The ford was mapped 1849 by Capt. R. B. Marcy, head of army escort for parties on way to California gold rush. Became a major landmark on the trail west, as it provided the first water for about 75 miles on the route from the east. Emigrants arriving here either turned northwest along the river or crossed and continued southwest to Comanche Springs at Fort Stockton.

Source of the name "Horsehead" a bit unclear. Once story says that in 1850 John R. Bartlett while surveying the Mexican boundary found the crossing marker by skulls of horses; hence the name "Horse Head". Many water-starved animals, stolen in Mexico by Indians and driven along the Comanche war trail, died after drinking too deeply from the river. Comanches may have also intentionally marked the crossing for easier location.

1858, the crossing became an important stop on the Butterfield Overland Mail route from St. Louis to
Horse Head Crossing image. Click for full size.
By Richard Denney, circa 1998
4. Horse Head Crossing
Photo from water level
San Francisco. An adobe stage stand was built and a ferry put into operation, but both were abandoned in 1861, when mail service was terminated.

In late 1862, during the Civil War, federal forces kept a close watch at the crossing in reaction to a threatened confederate invasion. Cattle began to be trailed across the Pecos in 1864. During the Civil War, 1861-1865, used by wagons hauling highly valuable salt scooped from bed of nearby Juan Cordona Lake, to meet Texas scarcities.

1866, Charles Goodnight and Oliver Loving blazed their famous trail, which came to this point and turned upriver. Goodnight and Loving were the inspiration for Larry McMurtry's Lonesome Dove.

Completion of two railroads across west Texas in the early 1880s caused abandonment of the crossing.

Note: Two good books by Patrick Dearen in the Chisholm Trail Series, Castle Gap and the Pecos Frontier and Crossing Rio Pecos, describe the history of Castle Gap, Horsehead Crossing and the Pecos region in general.
    — Submitted March 4, 2012, by Richard Denney of Austin, Texas.

2. Actual location of Horsehead Crossing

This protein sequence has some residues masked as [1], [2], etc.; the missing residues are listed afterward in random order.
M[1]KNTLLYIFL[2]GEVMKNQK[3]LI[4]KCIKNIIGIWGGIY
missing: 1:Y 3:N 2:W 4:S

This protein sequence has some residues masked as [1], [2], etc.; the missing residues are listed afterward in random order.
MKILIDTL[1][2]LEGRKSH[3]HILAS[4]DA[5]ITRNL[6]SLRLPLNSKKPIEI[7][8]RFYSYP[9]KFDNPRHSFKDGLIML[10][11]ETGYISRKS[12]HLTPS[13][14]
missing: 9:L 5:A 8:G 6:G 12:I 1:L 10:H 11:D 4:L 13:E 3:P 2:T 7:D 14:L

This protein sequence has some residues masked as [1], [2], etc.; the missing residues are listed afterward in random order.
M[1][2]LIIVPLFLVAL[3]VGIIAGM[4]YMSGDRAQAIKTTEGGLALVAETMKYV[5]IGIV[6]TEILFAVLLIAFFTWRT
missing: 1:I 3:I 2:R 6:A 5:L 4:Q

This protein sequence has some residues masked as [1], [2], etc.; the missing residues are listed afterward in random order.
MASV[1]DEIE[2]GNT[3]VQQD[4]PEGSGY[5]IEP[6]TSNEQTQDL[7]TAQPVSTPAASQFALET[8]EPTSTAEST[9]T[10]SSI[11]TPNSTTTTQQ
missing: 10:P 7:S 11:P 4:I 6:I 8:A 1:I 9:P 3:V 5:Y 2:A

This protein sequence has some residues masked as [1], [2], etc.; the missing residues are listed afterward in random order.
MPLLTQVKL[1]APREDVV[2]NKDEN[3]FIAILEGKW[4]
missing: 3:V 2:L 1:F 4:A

The "precise" location of Horsehead Crossing was forgotten after its use was discontinued as a Pecos river crossing. Debate on whether the state got the historic marker located at the actual site goes on (or if there was a singular location). An article by Julie Breaux, "Bits & pieces reveal history near Pecos River" in Austin American Statesman (10/15/98) suggest the actual crossing is located 1,000 feet upstream from the marker at 31.237555,-102.486284, to the left of the "Casper the ghost" figure formed by a bend in the Pecos.
    — Submitted March 4, 2012, by Richard Denney of Austin, Texas.

3. Horse head Crossing on The pecos
Visit this special place of importance in Texas History and enjoy the quiet, peaceful moment. While there understand that you stand where great men have stood. Remove your hat to show that you recognize and respect their efforts and dedication. Look to the east across the Pecos and see Castle Gap 12 miles distant. This is a beautiful place in Texas. Note To Editor only visible by Contributor and editor    
    — Submitted August 13, 2012, by Paul Gerhardt noack of Austin, Texas.

 
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Credits. This page originally submitted on , by Richard Denney of Austin, Texas. This page has been viewed 1,658 times since then and 20 times this year. Photos:   1, 2, 3, 4. submitted on , by Richard Denney of Austin, Texas. • Bernard Fisher was the editor who published this page. This page was last revised on June 16, 2016.
 
Editor’s want-list for this marker. A photo of the marker and the surrounding area in context. • Can you help?